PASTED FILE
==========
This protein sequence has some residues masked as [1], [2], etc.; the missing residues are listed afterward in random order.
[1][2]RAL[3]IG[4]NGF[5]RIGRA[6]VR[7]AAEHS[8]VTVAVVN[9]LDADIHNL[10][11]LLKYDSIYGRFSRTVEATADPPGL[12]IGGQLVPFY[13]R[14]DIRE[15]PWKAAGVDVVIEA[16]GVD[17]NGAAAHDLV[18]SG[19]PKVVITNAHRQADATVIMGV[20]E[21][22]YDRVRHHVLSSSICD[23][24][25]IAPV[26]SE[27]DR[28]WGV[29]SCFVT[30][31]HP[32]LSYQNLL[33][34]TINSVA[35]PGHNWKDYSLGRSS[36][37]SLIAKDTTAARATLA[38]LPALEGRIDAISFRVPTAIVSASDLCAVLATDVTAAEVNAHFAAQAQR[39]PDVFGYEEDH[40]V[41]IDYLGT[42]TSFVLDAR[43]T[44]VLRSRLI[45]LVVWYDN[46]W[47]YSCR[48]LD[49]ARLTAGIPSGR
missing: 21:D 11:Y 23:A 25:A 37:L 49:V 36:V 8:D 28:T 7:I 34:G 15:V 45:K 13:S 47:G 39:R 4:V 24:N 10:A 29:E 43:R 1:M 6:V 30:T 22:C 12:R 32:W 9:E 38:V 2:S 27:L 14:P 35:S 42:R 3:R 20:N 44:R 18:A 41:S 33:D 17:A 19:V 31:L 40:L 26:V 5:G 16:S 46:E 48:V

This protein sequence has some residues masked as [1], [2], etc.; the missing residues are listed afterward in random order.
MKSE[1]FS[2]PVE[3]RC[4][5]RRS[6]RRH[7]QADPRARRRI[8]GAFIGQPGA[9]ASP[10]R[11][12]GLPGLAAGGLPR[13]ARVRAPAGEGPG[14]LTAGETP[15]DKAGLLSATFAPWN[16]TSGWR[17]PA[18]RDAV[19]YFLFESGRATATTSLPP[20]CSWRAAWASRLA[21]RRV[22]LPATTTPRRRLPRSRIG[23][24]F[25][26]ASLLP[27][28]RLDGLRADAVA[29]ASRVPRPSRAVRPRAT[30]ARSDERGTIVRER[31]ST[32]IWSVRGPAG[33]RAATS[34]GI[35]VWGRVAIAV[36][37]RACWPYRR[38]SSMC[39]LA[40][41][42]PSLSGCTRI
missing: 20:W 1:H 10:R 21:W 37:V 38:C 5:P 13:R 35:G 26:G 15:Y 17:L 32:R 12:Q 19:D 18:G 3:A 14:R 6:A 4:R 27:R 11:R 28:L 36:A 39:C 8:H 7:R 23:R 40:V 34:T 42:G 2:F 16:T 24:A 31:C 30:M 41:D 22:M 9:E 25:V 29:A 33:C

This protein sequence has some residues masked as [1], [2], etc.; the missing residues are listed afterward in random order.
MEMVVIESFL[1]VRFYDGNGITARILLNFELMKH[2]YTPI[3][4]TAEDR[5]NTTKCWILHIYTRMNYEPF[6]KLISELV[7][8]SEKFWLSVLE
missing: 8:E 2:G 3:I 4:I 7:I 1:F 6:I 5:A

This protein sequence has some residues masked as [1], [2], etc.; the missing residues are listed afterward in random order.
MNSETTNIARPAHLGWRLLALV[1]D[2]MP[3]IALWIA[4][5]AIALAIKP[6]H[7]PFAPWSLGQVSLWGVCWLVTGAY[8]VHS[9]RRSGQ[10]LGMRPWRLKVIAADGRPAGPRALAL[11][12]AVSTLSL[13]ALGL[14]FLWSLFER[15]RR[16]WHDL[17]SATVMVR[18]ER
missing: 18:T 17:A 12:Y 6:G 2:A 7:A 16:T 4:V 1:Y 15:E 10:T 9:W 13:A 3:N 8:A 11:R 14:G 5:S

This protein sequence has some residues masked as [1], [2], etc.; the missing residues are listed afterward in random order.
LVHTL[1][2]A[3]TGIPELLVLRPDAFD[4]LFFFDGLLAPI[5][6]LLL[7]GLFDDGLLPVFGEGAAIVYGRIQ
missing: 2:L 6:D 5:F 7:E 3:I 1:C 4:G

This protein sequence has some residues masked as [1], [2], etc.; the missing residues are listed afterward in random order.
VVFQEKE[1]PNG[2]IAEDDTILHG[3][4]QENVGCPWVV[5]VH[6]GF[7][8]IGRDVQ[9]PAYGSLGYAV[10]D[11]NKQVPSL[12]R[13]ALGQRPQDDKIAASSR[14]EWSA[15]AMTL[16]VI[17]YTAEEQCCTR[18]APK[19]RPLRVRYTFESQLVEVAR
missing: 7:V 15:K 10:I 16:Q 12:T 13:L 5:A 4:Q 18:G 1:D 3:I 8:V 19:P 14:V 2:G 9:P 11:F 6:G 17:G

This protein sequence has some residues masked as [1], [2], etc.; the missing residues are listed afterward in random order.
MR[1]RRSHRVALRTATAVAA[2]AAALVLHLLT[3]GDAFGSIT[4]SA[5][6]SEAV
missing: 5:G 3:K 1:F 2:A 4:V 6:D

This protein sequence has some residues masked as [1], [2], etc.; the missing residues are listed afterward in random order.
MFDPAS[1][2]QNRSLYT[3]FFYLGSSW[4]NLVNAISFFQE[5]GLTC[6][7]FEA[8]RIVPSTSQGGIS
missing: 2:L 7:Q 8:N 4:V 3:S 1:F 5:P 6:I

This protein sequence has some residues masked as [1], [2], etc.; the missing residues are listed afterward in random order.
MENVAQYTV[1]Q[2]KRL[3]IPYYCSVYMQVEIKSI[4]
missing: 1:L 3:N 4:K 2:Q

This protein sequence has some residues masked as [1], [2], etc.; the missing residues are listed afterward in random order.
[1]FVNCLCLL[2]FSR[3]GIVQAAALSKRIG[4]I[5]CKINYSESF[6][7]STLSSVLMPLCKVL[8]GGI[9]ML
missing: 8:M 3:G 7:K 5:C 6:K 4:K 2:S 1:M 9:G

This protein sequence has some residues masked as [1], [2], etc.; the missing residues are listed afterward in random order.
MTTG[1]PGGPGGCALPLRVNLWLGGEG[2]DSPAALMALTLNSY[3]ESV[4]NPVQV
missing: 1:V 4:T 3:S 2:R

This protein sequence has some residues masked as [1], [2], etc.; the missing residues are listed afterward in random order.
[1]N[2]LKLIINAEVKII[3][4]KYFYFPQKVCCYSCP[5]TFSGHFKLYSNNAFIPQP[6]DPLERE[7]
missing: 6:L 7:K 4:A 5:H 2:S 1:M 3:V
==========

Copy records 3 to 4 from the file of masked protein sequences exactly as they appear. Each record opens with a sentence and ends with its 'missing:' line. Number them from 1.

This protein sequence has some residues masked as [1], [2], etc.; the missing residues are listed afterward in random order.
MEMVVIESFL[1]VRFYDGNGITARILLNFELMKH[2]YTPI[3][4]TAEDR[5]NTTKCWILHIYTRMNYEPF[6]KLISELV[7][8]SEKFWLSVLE
missing: 8:E 2:G 3:I 4:I 7:I 1:F 6:I 5:A

This protein sequence has some residues masked as [1], [2], etc.; the missing residues are listed afterward in random order.
MNSETTNIARPAHLGWRLLALV[1]D[2]MP[3]IALWIA[4][5]AIALAIKP[6]H[7]PFAPWSLGQVSLWGVCWLVTGAY[8]VHS[9]RRSGQ[10]LGMRPWRLKVIAADGRPAGPRALAL[11][12]AVSTLSL[13]ALGL[14]FLWSLFER[15]RR[16]WHDL[17]SATVMVR[18]ER
missing: 18:T 17:A 12:Y 6:G 2:A 7:A 16:T 4:V 1:Y 15:E 10:T 9:W 13:A 3:N 8:A 11:R 14:G 5:S